And carried him home on my bike.
I had plans to eat him,
And no plans to keep him,
But it turns out that we’re quite alike.
I once had a little wee flea
Who went everywhere with me.
He was quiet and small
No trouble at all
Till he bit me right in the knee.
There was a young man from Boston
Who had a broken down old Austin.
The car wouldn’t start.
It broke his poor heart.
He sold the darned thing at cost then.
I once built a big high fence
Out of cedar. That makes no sense.
And I’d build another,
But I’ll tell you brother,
It costs too many pounds and pence.
We have a centipede named Tut.
He is missing his 44th foot.
Not sure why it’s gone
But we never let on.
He walks with a limp but so what.
I know a cheapskate named Rose,
Who won’t pay you back what she owes.
She takes all she can
From woman and man.
Then pretends to forget but she knows.
I watched last night on TV
Some presidential history.
A woman who spoke,
A glass ceiling broke,
A change that is meant to be.
We built a wee house in a tree,
One summer, my daughter and me.
But she’s leaving home,
Treehouse is alone,
So I’ll climb up so it won’t be.
There once was a President Bill,
Who spoke of this candidate Hill.
He battled the hate
To make her seem great.
But some voters have their doubts still.
We had a wee cricket named Sam
Who was nuts for raspberry jam.
He liked it on toast
He ate more than most.
He weighed much more than a gram.
I believe my senses are failin’
Whenever I hear Sarah Palin.
She seems to use words
In ways never heard.
And after I feel like I’m ailin’.
A hardworking soul name of Kenny
Asked for a raise of one penny.
He was walked to the door.
“Don’t come back no more!”
And severance? He didn’t get any.
Our backyard is like a small zoo.
There are raccoons and pigeon hawks too.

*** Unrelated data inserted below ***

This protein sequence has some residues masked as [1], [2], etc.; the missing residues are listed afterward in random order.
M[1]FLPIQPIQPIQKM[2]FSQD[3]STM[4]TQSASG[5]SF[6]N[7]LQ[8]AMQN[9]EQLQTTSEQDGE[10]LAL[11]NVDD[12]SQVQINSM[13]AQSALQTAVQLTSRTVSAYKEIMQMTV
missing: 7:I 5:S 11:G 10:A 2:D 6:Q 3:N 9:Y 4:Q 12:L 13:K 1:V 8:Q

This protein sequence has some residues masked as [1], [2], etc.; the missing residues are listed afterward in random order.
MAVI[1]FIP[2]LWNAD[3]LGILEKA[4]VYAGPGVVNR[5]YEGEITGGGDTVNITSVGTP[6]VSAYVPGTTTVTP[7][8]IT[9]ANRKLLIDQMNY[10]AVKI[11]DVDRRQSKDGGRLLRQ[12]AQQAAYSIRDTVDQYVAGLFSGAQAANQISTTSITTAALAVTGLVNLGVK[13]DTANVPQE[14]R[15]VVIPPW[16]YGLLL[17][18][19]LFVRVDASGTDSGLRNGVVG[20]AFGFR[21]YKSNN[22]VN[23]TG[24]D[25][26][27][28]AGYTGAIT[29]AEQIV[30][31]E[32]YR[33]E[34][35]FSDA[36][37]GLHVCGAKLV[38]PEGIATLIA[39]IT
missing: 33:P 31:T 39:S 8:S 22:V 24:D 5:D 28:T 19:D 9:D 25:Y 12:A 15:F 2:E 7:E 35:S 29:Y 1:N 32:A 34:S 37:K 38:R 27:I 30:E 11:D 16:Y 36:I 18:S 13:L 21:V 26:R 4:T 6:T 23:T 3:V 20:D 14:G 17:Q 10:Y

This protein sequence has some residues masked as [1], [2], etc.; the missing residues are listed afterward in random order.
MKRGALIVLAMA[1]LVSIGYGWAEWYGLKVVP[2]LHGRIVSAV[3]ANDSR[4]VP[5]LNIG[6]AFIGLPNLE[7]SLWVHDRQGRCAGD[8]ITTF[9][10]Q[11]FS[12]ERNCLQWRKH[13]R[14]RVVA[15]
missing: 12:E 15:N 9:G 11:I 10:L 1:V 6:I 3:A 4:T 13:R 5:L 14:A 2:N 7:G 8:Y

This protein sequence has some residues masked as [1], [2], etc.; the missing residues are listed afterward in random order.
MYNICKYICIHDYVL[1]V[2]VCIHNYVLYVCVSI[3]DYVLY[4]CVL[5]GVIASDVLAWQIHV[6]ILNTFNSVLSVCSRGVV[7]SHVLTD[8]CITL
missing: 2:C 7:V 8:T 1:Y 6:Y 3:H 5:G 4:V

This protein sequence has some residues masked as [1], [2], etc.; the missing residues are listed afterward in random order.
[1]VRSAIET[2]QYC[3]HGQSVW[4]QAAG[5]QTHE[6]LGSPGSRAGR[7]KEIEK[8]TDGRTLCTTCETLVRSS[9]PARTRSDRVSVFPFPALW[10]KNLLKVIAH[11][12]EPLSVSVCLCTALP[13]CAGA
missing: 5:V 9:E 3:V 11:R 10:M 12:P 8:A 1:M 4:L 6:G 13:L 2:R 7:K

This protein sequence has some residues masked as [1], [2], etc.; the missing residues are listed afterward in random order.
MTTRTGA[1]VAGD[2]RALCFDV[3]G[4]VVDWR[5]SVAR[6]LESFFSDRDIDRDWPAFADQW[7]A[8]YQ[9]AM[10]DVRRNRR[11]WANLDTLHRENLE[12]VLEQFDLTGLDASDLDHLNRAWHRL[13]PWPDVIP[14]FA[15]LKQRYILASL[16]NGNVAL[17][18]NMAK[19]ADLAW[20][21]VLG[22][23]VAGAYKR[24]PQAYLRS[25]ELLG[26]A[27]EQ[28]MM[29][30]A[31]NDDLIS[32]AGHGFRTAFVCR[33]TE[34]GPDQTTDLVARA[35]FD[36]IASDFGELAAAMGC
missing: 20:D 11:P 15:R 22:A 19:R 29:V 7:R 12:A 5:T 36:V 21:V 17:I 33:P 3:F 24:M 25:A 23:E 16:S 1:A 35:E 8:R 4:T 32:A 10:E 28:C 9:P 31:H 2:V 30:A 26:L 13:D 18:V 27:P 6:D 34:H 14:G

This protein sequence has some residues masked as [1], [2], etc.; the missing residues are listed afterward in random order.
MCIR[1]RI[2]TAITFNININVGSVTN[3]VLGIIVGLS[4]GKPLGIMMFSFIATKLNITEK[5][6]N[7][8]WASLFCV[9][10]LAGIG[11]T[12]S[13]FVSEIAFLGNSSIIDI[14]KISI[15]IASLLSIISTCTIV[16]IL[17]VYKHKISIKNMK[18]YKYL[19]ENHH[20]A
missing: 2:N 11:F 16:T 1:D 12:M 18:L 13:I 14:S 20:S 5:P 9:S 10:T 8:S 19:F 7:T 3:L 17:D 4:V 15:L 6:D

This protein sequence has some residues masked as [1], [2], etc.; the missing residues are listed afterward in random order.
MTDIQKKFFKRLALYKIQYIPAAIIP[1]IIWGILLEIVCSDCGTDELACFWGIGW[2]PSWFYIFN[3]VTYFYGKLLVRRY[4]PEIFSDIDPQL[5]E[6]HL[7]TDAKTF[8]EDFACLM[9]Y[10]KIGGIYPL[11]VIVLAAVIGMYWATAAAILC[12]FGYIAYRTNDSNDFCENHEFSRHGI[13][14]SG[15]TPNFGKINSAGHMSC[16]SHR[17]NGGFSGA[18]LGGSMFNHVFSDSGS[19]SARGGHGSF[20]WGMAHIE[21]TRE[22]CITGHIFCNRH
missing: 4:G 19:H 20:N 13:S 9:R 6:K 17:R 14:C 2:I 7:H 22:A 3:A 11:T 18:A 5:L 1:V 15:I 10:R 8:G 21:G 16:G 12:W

Squirrels there aplenty,
Fifteen or twenty,
Mice, moles and ants, just a few.
If a skitter bites your big toe
It’s useful to let the bug know
It has sealed its fate –
You don’t let bad things like this go.
There was a gunslinger named Jud,
Whose reputation was nothing but mud.
More often than not
He missed what he shot.
But at least things weren’t covered in blood.
A sweet little squirrel name of Joe,
Gathered up nuts like a pro.
But he failed to provide
A place they could hide,
So another squirrel took them, you know.
I once had a dollar to spend
But gave it instead to a friend.
The funny thing was
I guess, just because,
That friendship soon came to an end.
Julia Roberts was hitchin’ a ride
So I pulled my car off to the side.
I was havin’ great luck,
Then saw Sandra Bullock.
I told Julia to crouch down and hide.
If you see some ants in their hill,
Be nice to them, but I know you will.
They’ve built a nice town,
So don’t tear it down.
Unless ant murder gives you a thrill.
We once had a very strange bird
That spoke, but only one word.
His phone calls were short
One word, then a snort.
He became a great writer, I heard.
I have one favourite ant.
I’d like to find it, but can’t.
It went down a hole,
At least I was told.
The information I have is so scant.
My pet giraffe called Stretch
Would swallow peanuts then retch.
It told him to quit
But regretted it.
So I threw him some cashews to catch.
My parents christened me James.
Big family, they ran out of names.
So James it has been,
But I am called Jim.
I’m the guy that everyone blames.
I’ve considered a life of crime,
It attracts me, from time to time.
But my wife would report me,
And then they’d deport me.
So I will take out a loan at prime.
A funny old man with a cane
One day walked right up my lane.
When I asked him why
He said, with a sigh,
“I am trying to get out of the rain.”
I had a cat named Percy
Who showed poor rodents no mercy.
He chased them all day
With no plans to play.
They needed a doctor and nursey.
There was a grasshopper called Skip
Whose specialty was the back flip.
But one day he fell
Down a watery well.
He had been warned he might slip.
I once knew a frog named Glenn.
He disappeared but I don’t know when.
He was there by the pond
And then he was gone.
I sure hope nobody frognapped him.
If I ate an apple a day
And kept my poor doctor away.
He’d fire his nurse
And close up, or worse.
He needs me to drop in and pay.
I was seven when we got a TV,
But it didn’t at all bother me.
I just stared at the wall,
With my popcorn and all,
Where I knew the new TV would be.
There was a wee beetle named Paul.
He was chubby but not very tall.
His clothes didn’t fit.